[ RX ] .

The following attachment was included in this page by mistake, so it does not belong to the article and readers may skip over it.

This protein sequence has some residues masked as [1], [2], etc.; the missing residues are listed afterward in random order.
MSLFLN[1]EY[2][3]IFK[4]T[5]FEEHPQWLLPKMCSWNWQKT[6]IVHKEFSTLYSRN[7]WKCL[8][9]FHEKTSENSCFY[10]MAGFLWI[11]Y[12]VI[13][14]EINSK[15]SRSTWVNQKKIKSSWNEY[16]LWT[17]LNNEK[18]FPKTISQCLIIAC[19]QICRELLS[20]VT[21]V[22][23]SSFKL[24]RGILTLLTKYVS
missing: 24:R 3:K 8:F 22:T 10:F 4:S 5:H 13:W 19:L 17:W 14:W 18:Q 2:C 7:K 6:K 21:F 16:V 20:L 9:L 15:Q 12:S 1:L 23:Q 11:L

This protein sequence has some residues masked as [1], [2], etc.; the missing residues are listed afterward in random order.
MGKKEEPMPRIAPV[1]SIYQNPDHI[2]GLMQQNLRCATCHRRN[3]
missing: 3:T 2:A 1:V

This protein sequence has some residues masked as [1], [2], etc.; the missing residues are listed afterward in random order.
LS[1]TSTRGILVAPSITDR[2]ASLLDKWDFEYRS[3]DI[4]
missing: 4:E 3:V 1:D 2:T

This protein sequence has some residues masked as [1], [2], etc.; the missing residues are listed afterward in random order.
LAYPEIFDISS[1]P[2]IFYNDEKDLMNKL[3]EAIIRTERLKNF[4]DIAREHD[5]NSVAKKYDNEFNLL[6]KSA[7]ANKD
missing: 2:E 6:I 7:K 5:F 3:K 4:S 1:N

[ RAILWAY EXCHANGE ] depots and railway along the llano estacado landscape geoffrey brown + brandon montfort Railways have been the key to economic and socioeconomic trends since their inception into society in the 19th century. These roads typically ran parallel to major railways one highway in particular was endearingly referred to as the Mother Road or the Main Street of America. The most archetypical examples of this route is the Santa Fe Railroad commissioned to connect the east to the west that throughout Oklahoma Texas and New Mexico extended along the Ozark Trail. The significance of the Santa Fe’s Transcon Railway railroad has only increased over the past 131 years and the route that passes through Amarillo and Albuquerque is projected by 2035 to be the busiest transcontinental railway in North America . and in 1925 the United States commissioned the building and maintain of roads across the United States. During this time there was a feverish pace to build and develop spurred on by Americans insatiable love for land money and freedom. The pursuit of the west propelled many railroad companies to try and find an effective passage through the Rocky Mountains. The dichotomous relationship of the Transcon Railway and Route 66 is a symbiotic relationship that has helped facilitate an exchange of both goods and ideas across America and has a heritage rooted in speed. From the economy to pop culture each method of travel while categorically different maintains a many RX 92 post-industrial landscapes . Route 66 is the road that extends from Chicago to Santa Monica California and for most of its 87 year life has run parallel to Santa Fe’s Transcon Railway. Many Americans viewed the pathway to freedom as Route 66. The crossing of the Rocky Mountains was a significant accomplishment for the Santa Fe Railway and placed them as the primary competitor to the Union Pacific Railway. The railroad connected Chicago to Los Angeles in 1881 becoming the United States second trans continental railroad. Due to Ford’s success with the Model T in the beginning of the 20th century automobiles were becoming prevalent throughout the United States. This is no more evident than the American’s pursuit for the Pacific Ocean. which connected Chicago to San Francisco north of the Santa Fe line through Denver Colorado.